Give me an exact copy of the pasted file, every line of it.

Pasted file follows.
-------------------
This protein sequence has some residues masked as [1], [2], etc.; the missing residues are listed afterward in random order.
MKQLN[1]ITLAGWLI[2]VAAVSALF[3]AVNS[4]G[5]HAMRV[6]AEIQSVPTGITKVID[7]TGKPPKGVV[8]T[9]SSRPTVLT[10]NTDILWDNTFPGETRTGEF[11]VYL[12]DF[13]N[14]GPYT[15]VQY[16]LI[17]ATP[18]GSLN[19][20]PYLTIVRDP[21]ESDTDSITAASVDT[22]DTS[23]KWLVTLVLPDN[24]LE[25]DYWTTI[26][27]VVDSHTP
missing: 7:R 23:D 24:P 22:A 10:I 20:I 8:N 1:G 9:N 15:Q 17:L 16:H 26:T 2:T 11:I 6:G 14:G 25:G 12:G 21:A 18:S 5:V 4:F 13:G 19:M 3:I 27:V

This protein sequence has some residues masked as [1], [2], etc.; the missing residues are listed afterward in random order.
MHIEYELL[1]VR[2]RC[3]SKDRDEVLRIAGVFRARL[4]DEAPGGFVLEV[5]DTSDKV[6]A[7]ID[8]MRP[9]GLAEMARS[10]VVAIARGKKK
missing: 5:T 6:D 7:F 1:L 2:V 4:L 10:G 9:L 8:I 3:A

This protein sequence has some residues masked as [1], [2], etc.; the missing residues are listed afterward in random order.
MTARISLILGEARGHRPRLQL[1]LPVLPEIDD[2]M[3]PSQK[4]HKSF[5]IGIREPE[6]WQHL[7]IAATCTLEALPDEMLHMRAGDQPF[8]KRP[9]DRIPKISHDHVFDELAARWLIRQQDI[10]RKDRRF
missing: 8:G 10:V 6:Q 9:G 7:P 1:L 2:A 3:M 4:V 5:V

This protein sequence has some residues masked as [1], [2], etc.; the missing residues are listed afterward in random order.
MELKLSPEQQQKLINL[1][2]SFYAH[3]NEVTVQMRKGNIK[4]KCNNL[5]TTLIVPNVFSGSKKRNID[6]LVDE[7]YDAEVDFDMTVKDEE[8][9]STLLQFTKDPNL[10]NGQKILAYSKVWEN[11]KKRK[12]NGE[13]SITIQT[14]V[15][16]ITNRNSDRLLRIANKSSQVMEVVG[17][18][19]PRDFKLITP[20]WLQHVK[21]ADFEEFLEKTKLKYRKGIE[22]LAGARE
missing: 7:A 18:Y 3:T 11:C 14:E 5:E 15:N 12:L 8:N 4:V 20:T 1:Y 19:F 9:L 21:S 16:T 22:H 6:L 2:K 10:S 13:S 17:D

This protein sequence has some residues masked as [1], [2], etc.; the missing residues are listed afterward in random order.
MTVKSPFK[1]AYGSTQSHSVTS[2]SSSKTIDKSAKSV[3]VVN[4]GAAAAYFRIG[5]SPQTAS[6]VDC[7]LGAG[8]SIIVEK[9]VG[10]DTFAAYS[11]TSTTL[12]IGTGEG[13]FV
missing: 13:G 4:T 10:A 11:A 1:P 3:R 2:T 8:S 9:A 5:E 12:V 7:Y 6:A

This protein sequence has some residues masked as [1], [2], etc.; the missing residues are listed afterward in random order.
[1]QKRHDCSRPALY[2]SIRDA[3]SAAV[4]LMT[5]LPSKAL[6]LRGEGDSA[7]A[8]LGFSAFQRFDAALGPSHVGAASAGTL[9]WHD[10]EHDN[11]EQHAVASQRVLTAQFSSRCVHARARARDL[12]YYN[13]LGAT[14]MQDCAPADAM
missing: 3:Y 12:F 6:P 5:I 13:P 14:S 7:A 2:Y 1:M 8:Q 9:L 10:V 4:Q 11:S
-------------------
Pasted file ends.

This protein sequence has some residues masked as [1], [2], etc.; the missing residues are listed afterward in random order.
MKQLN[1]ITLAGWLI[2]VAAVSALF[3]AVNS[4]G[5]HAMRV[6]AEIQSVPTGITKVID[7]TGKPPKGVV[8]T[9]SSRPTVLT[10]NTDILWDNTFPGETRTGEF[11]VYL[12]DF[13]N[14]GPYT[15]VQY[16]LI[17]ATP[18]GSLN[19][20]PYLTIVRDP[21]ESDTDSITAASVDT[22]DTS[23]KWLVTLVLPDN[24]LE[25]DYWTTI[26][27]VVDSHTP
missing: 7:R 23:D 24:P 22:A 10:I 20:I 8:N 1:G 9:N 15:Q 17:L 16:H 26:T 2:T 11:I 6:G 14:G 25:G 12:G 21:A 18:S 5:V 4:F 13:G 19:M 3:I 27:V

This protein sequence has some residues masked as [1], [2], etc.; the missing residues are listed afterward in random order.
MHIEYELL[1]VR[2]RC[3]SKDRDEVLRIAGVFRARL[4]DEAPGGFVLEV[5]DTSDKV[6]A[7]ID[8]MRP[9]GLAEMARS[10]VVAIARGKKK
missing: 5:T 6:D 7:F 1:L 2:V 4:L 10:G 9:L 8:I 3:A

This protein sequence has some residues masked as [1], [2], etc.; the missing residues are listed afterward in random order.
MTARISLILGEARGHRPRLQL[1]LPVLPEIDD[2]M[3]PSQK[4]HKSF[5]IGIREPE[6]WQHL[7]IAATCTLEALPDEMLHMRAGDQPF[8]KRP[9]DRIPKISHDHVFDELAARWLIRQQDI[10]RKDRRF
missing: 8:G 10:V 6:Q 9:G 7:P 1:L 2:A 3:M 4:V 5:V

This protein sequence has some residues masked as [1], [2], etc.; the missing residues are listed afterward in random order.
MELKLSPEQQQKLINL[1][2]SFYAH[3]NEVTVQMRKGNIK[4]KCNNL[5]TTLIVPNVFSGSKKRNID[6]LVDE[7]YDAEVDFDMTVKDEE[8][9]STLLQFTKDPNL[10]NGQKILAYSKVWEN[11]KKRK[12]NGE[13]SITIQT[14]V[15][16]ITNRNSDRLLRIANKSSQVMEVVG[17][18][19]PRDFKLITP[20]WLQHVK[21]ADFEEFLEKTKLKYRKGIE[22]LAGARE
missing: 7:A 18:Y 3:T 11:C 14:E 5:E 15:N 12:L 8:N 4:V 20:T 1:Y 19:F 9:L 21:S 16:T 22:H 6:L 2:K 10:S 13:S 17:D

This protein sequence has some residues masked as [1], [2], etc.; the missing residues are listed afterward in random order.
MTVKSPFK[1]AYGSTQSHSVTS[2]SSSKTIDKSAKSV[3]VVN[4]GAAAAYFRIG[5]SPQTAS[6]VDC[7]LGAG[8]SIIVEK[9]VG[10]DTFAAYS[11]TSTTL[12]IGTGEG[13]FV
missing: 13:G 4:T 10:A 11:A 1:P 3:R 2:T 8:S 9:A 5:E 12:V 7:Y 6:A

This protein sequence has some residues masked as [1], [2], etc.; the missing residues are listed afterward in random order.
[1]QKRHDCSRPALY[2]SIRDA[3]SAAV[4]LMT[5]LPSKAL[6]LRGEGDSA[7]A[8]LGFSAFQRFDAALGPSHVGAASAGTL[9]WHD[10]EHDN[11]EQHAVASQRVLTAQFSSRCVHARARARDL[12]YYN[13]LGAT[14]MQDCAPADAM
missing: 3:Y 12:F 6:P 5:I 13:P 14:S 7:A 2:Y 1:M 8:Q 9:L 10:V 4:Q 11:S